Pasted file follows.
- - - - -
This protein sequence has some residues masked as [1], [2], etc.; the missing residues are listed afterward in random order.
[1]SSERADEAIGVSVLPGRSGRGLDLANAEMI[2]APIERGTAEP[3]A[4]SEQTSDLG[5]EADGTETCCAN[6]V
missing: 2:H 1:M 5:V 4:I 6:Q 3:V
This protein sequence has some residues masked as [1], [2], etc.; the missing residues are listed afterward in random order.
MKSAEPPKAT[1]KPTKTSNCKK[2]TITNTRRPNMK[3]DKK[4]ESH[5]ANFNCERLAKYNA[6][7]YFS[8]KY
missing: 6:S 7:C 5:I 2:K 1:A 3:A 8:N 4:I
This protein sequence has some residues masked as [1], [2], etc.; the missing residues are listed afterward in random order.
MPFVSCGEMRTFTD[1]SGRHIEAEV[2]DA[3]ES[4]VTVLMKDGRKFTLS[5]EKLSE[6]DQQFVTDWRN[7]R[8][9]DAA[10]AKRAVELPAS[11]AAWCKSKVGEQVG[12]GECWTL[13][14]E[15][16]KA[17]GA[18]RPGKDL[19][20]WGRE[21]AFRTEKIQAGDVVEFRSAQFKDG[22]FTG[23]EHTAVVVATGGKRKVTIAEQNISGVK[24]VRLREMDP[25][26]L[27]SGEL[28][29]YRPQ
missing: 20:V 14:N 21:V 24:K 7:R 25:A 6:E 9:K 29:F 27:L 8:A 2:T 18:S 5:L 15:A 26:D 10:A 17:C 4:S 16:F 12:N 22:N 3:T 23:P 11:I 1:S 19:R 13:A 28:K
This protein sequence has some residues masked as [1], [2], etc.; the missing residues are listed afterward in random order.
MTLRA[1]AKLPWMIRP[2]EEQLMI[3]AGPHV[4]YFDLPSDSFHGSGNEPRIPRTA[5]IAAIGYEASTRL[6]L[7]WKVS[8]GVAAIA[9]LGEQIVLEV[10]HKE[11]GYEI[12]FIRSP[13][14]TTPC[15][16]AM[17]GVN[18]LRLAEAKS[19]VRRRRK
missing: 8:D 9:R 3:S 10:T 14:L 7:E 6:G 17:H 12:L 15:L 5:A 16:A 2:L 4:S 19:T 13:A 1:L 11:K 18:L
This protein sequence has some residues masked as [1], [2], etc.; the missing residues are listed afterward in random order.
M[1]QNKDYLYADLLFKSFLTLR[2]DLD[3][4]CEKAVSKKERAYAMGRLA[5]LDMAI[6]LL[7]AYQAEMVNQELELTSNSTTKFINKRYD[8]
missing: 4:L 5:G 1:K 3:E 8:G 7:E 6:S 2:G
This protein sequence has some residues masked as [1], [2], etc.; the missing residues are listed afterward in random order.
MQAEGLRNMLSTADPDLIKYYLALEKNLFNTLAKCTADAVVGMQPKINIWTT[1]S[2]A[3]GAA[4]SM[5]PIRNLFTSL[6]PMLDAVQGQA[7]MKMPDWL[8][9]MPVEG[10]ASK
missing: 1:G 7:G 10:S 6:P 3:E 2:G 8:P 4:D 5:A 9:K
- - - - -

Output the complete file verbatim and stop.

This protein sequence has some residues masked as [1], [2], etc.; the missing residues are listed afterward in random order.
[1]SSERADEAIGVSVLPGRSGRGLDLANAEMI[2]APIERGTAEP[3]A[4]SEQTSDLG[5]EADGTETCCAN[6]V
missing: 2:H 1:M 5:V 4:I 6:Q 3:V
This protein sequence has some residues masked as [1], [2], etc.; the missing residues are listed afterward in random order.
MKSAEPPKAT[1]KPTKTSNCKK[2]TITNTRRPNMK[3]DKK[4]ESH[5]ANFNCERLAKYNA[6][7]YFS[8]KY
missing: 6:S 7:C 5:I 2:K 1:A 3:A 8:N 4:I
This protein sequence has some residues masked as [1], [2], etc.; the missing residues are listed afterward in random order.
MPFVSCGEMRTFTD[1]SGRHIEAEV[2]DA[3]ES[4]VTVLMKDGRKFTLS[5]EKLSE[6]DQQFVTDWRN[7]R[8][9]DAA[10]AKRAVELPAS[11]AAWCKSKVGEQVG[12]GECWTL[13][14]E[15][16]KA[17]GA[18]RPGKDL[19][20]WGRE[21]AFRTEKIQAGDVVEFRSAQFKDG[22]FTG[23]EHTAVVVATGGKRKVTIAEQNISGVK[24]VRLREMDP[25][26]L[27]SGEL[28][29]YRPQ
missing: 20:V 14:N 21:V 24:K 7:R 25:A 6:E 9:K 29:F 27:L 8:A 2:T 18:S 5:L 15:A 26:D 10:A 17:C 4:S 16:F 12:N 22:N 3:T 23:P 11:I 1:S 19:R 13:A 28:K
This protein sequence has some residues masked as [1], [2], etc.; the missing residues are listed afterward in random order.
MTLRA[1]AKLPWMIRP[2]EEQLMI[3]AGPHV[4]YFDLPSDSFHGSGNEPRIPRTA[5]IAAIGYEASTRL[6]L[7]WKVS[8]GVAAIA[9]LGEQIVLEV[10]HKE[11]GYEI[12]FIRSP[13][14]TTPC[15][16]AM[17]GVN[18]LRLAEAKS[19]VRRRRK
missing: 8:D 9:R 3:S 10:T 14:L 7:E 6:G 17:H 12:L 15:L 5:A 16:A 2:L 4:S 19:T 13:A 1:L 11:K 18:L
This protein sequence has some residues masked as [1], [2], etc.; the missing residues are listed afterward in random order.
M[1]QNKDYLYADLLFKSFLTLR[2]DLD[3][4]CEKAVSKKERAYAMGRLA[5]LDMAI[6]LL[7]AYQAEMVNQELELTSNSTTKFINKRYD[8]
missing: 4:L 5:G 1:K 3:E 8:G 7:E 6:S 2:G
This protein sequence has some residues masked as [1], [2], etc.; the missing residues are listed afterward in random order.
MQAEGLRNMLSTADPDLIKYYLALEKNLFNTLAKCTADAVVGMQPKINIWTT[1]S[2]A[3]GAA[4]SM[5]PIRNLFTSL[6]PMLDAVQGQA[7]MKMPDWL[8][9]MPVEG[10]ASK
missing: 1:G 7:G 10:S 6:P 3:E 2:G 8:P 4:D 5:A 9:K